I am sure we have all come across (at least once, in our lives) that guy who wants to appear wealthy in the eyes of the community – shops only at high-end stores, dons expensive attire, drives around in flashy cars, and loves dining at upmarket restaurants.
What we Zimbabweans would label being a ‘mbinga’.
Yet, in this guy’s case, his children are out of school as a result of non-payment of fees, they walk around in tattered clothes, and always looking miserable and emaciated due to hunger – whilst, his two-roomed rented home hardly has a decent bed to sleep on, has wooden stools for sitting, and the family has to cook the little food he manages to bring home on a one-plate stove.
Does this ring any bells – even though the situation may not be as exaggerated as in my example?
Well, for me it does – and, it is not any particular individual that comes to mind…it is our government.
Surely, I do not know how many people were as shocked as I, when the permanent secretary in the ministry of information, Nick Ndavanin’i Mangwana, took to his favorite Twitter, proudly announcing that the clueless and rudderless Zimbabwe authorities were seriously going ahead with launching a satellite into space, as early as February next year!
Typical of the ‘poor Mbinga’ – we have the misfortune of a ruling elite that appears more interested in looking wealthy, advanced, and prosperous in the eyes of the world, yet the nation practically wallowing in abject poverty.
I am not against progress and advancement – nonetheless, as with my early illustration, the government of Zimbabwe seems to have its priorities not only upside down, but appear motivated by a cold unsympathetic heart, which is driven more by personal ego and arrogance, than the welfare and wellbeing of the citizenry.
What type of a leadership prefers pouring national resources into launching an expensive satellite into space, yet refuses to pay its own employees decent, fair, and livable salaries?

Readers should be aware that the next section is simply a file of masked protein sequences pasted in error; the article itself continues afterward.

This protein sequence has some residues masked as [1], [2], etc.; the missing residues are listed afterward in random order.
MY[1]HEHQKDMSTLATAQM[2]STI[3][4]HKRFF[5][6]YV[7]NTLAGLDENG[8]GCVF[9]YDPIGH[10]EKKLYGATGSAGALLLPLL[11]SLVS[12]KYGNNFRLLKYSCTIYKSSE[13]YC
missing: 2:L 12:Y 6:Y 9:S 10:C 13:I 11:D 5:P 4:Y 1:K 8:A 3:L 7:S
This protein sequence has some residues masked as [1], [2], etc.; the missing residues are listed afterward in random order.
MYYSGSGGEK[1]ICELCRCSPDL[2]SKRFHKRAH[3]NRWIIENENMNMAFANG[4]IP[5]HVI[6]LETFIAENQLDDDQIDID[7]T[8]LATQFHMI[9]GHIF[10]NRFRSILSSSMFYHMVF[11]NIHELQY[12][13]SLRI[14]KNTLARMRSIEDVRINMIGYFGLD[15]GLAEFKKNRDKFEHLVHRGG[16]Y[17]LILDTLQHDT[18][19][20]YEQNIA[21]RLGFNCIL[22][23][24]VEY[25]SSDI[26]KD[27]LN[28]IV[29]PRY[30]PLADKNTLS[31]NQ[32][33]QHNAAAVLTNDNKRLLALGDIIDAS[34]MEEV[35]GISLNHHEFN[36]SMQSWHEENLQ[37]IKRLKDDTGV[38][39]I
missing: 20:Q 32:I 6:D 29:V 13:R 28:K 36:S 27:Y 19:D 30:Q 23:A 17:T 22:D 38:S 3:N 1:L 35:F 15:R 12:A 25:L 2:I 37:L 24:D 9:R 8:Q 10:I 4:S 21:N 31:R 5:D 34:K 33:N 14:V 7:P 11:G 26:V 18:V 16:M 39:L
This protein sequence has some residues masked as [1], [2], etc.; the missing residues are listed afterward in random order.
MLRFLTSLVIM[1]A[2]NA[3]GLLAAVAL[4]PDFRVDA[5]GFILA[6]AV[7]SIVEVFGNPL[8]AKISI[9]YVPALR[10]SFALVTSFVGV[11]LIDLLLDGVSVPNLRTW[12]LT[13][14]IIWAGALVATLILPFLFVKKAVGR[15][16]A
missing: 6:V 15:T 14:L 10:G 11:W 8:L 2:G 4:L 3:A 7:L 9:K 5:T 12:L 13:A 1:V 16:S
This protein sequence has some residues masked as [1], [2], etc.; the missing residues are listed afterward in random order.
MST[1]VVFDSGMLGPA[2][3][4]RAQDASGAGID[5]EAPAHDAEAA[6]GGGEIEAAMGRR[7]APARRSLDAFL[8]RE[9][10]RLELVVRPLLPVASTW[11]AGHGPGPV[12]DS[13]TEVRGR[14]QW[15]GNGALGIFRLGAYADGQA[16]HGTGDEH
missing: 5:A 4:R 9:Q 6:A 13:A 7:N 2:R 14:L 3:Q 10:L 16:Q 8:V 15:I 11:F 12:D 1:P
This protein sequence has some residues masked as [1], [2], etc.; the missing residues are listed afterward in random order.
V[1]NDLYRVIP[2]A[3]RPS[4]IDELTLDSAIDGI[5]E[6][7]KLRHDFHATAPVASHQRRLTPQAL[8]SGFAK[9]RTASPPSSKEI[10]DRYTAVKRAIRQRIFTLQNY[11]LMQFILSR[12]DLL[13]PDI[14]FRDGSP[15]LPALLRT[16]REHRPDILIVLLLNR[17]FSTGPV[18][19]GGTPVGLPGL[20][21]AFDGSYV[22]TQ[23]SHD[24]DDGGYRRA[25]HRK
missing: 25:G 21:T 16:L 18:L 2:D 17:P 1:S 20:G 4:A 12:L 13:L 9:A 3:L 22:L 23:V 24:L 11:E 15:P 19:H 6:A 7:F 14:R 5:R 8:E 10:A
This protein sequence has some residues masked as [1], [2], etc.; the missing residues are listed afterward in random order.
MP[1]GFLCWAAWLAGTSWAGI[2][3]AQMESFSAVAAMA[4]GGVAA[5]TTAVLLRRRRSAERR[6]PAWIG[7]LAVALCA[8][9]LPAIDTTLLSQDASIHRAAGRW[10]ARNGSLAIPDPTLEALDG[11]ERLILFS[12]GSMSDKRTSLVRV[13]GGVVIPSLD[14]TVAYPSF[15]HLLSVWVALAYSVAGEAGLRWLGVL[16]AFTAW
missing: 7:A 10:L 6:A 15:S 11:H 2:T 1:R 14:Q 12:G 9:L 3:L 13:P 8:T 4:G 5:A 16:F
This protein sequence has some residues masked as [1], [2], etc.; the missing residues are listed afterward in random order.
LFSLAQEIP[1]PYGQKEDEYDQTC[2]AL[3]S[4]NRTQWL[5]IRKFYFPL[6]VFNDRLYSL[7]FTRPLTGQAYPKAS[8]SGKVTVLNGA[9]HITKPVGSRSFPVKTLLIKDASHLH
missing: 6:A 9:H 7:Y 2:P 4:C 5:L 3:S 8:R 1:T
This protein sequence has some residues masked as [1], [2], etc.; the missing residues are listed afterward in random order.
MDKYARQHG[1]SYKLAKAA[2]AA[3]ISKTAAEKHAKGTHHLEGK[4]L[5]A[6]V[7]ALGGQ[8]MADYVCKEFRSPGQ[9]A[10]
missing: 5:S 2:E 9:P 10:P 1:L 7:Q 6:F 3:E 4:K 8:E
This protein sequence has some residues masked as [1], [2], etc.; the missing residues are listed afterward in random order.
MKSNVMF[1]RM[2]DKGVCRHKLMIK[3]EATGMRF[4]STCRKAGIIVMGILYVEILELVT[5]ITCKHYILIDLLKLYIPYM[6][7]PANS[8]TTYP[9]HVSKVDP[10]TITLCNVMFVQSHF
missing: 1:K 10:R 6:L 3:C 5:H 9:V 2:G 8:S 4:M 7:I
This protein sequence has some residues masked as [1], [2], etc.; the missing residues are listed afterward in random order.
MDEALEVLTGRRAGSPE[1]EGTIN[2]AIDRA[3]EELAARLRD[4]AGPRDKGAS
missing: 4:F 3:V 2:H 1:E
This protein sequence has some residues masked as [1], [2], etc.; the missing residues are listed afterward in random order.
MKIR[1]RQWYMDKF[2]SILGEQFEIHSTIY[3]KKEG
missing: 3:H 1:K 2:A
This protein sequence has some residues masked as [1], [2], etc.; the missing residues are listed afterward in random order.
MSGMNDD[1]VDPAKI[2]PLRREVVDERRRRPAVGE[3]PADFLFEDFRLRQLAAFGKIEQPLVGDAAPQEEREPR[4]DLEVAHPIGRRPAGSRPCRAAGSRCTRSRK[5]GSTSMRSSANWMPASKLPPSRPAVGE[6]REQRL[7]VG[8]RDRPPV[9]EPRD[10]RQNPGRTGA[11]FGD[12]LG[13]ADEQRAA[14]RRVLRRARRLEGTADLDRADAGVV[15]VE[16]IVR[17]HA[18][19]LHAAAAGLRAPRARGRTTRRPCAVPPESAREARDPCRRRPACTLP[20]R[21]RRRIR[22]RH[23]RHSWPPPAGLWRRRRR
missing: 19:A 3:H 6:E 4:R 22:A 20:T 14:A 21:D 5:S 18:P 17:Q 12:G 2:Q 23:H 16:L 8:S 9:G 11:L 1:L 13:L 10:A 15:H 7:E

Why have a satellite up there in space – coupled by the additional expanses of its regular maintenance (this is the same government that can not even look after the country’s electricity generators, buses, trains, and even companies) – whilst, ordinary retirees are given pensions that are not enough to buy the most basic foodstuffs?
As I went through the list of ‘benefits’ of Zimbabwe having its own satellite in space – facilitating mobile banking, tracking environment disasters, managing educational and transport systems, and the way Zimbabwean companies operate – these are things that are being accomplished today with the current systems.
I am reminded of the USSR (Union of Soviet Socialist Republics), after the Second World War (WWII) – which prioritized competing with the USA (United States of America) in an unsustainable arms and technology race, including being the first to launch a satellite, and send a man, into space (Sputnik, and Yuri Gagarin, respectively), as well as developing atom and nuclear weapons that could destroy all life on Earth several times over.
Yet, its own citizens could hardly afford a loaf of bread, anyone out of these space and weapons industries would virtually be an unemployed beggar, and the economy continued to sink into an abyss – until the demise of the USSR, and its fellow satellite communist states, and the fall of the Berlin Wall in November 1989.
I wonder what could have become of this communist project – had they not focused on acting like ‘poor Mbinga’, but concentrated purely on developing the lives of ordinary citizens.
If Zimbabwe had any wise leaders, they would learn from such grave errors of judgment – interestingly, committed by their so-called ‘all-weather friends’.
Maybe, that is where they get these ridiculous ideas of launching satellites into space, in the midst of poverty and suffering – but, the last time I checked, countries as Russia and China have since moved on into an entirely different trajectory, and now focus on improving their own people’s economic standards of living (in spite of the continued dictatorial tendencies, and gross human rights abuses).
When the Zimbabwe government reintroduced state-owned ZUPCO buses (a result of the January 2019 fuel increases protests) they promised state-of-the-art technological advancements – including, tap cards (that would enable a swift and smooth payment system), a smartphone app that would show realtime bus timetables, and so many other dreamy promises.
All I can say to that is – How Far?
Zimbabwe needs to learn to live within its means.
It is very good to dream big – but, it is entirely another thing to be delusional.
We need to go back to the basics, get that right first, before moving on to more complex dreams and aspirations.
© Tendai Ruben Mbofana is a social justice activist, writer, author, and political commentator. Please feel free to contact him on WhatsApp/Call: +263715667700 / +263782283975, or Calls Only: +263788897936 / +263733399640, or email: [email protected]Post published in: Featured